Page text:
The World Health Organisation, WHO, has revealed that Malaria remains the leading killer disease around the world with a total of 57.3 million people being infested annually with the mosquito-borne infectious disease.
A representative of the WHO Dr. Rex Mpazanje who spoke on Thursday in Abuja during a two-day conference on capacity building for health reporters organised by WHO in collaboration with the Ministry of Health.
Mpazanje disclosed that over 7.3 million Nigerians were at risk of being infected with malaria.
He said that 23% of death all over the world is caused by malaria while 45% die in West Africa annually from the disease.
While lamenting that HIV has remained a major problem in Nigeria, Mpazanje added that the country has the highest record of transmission of mother to child in the world.
“Nigeria is second to south Africa to HIV burden in Africa. We need to do something so that our prevalence rate will come down. While Bayelsa state has the lowest Anti-Retroviral drug coverage of 7% Enugu has the highest of 90%.
“The WHO will continue to be at the forefront to support and give guidelines on how to control and prevent the spread of HIV, Tuberculosis and malaria in line with international guidelines.
” Our aim is to have 90% of those living with HIV know their status, 90% know their status on ART and 90% on ART to be virally suppressed by year 2020″.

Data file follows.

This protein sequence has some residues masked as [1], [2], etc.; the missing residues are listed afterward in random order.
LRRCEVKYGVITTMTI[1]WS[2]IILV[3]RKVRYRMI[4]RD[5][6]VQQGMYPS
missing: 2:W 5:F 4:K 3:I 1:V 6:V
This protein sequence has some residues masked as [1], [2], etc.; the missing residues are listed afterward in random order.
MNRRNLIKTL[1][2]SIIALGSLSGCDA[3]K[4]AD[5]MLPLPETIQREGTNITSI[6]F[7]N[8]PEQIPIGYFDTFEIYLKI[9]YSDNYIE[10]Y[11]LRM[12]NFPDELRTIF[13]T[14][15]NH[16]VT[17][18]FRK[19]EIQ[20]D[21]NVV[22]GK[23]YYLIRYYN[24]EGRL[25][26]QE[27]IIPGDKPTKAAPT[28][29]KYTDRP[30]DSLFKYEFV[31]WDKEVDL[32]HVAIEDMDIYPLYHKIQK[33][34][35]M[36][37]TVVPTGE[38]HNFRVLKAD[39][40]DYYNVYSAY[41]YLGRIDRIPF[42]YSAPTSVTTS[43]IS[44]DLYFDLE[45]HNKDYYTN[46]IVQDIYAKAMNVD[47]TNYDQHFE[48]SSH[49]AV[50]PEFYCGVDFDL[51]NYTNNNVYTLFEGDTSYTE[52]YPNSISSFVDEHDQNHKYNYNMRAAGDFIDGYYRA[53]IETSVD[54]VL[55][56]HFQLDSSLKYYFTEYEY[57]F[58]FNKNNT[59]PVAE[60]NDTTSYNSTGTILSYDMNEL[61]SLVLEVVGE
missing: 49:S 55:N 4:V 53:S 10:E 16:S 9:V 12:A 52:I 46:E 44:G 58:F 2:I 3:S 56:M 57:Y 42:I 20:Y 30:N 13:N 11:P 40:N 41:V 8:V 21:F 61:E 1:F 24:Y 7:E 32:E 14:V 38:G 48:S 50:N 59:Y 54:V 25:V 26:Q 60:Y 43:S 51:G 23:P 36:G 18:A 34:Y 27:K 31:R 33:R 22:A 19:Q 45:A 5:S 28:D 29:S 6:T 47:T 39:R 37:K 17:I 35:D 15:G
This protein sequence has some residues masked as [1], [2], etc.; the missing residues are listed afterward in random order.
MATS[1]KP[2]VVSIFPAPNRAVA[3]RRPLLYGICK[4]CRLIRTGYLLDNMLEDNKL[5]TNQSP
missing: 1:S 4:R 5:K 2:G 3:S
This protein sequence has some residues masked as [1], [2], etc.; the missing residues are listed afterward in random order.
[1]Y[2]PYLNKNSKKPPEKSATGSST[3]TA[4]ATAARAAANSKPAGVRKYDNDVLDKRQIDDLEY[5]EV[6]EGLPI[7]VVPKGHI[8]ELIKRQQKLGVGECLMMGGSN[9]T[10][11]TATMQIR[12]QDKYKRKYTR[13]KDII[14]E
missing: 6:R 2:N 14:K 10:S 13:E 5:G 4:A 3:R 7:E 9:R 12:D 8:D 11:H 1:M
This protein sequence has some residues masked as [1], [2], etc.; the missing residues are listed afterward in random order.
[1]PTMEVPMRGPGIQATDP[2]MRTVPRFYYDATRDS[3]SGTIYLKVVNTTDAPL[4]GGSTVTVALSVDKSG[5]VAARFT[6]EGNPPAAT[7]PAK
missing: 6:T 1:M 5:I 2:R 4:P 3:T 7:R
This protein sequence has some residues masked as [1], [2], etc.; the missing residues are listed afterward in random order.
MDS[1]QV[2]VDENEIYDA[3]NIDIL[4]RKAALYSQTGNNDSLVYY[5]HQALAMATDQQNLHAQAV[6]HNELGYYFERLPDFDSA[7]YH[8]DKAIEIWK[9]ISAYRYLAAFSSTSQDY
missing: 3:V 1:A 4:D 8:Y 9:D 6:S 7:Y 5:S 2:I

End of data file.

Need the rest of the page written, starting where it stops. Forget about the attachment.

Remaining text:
On his part, Sisay Tegegne from WHO, also presented a paper titled ‘Protecting Children from Vaccine Preventable Diseases, VPD challenged stakeholders in the health sector to ensure they sustain immunization programs in order to eradicate both communicable and non-communicable diseases in Nigeria.
According to him, 1 out of 200 cases of polio lead to irreversible paralysis, out of which 5% to 10% die.
While stressing that over 200,000 new cases of polio have been reported globally in the last 10 years.
He added that as long as a single child remains infected, children all over the world were at risk of contracting the disease.
He said, ” In 2015 alone, over 4.3 million children were left un-immunised. Lagos is the only State out of the 36 states that has achieved 80% immunisation coverage, the remaining 35 states including Federal Capital Territory achieved only 33% coverage”, he said.
He added that it was imperative to differentiate between Acute Flaccid Paralysis (AFP), from polio, because over 16,000 cases of AFP were reported as polio.
Also, Dr. Andrew Mbewe in his paper presentation titled,” Reducing Maternal/Mortality” identified High blood pressure, obstruction, Ante/post-Partum Hemorrhage as some of the common causes of death in pregnant women.
While stressing that all this can be preventable if the right facilities were put in place, he urged the Federal government to improve on its governance policies, plans and strategy in order to curb the menace to a barest minimum.
By Doosuur Iwambe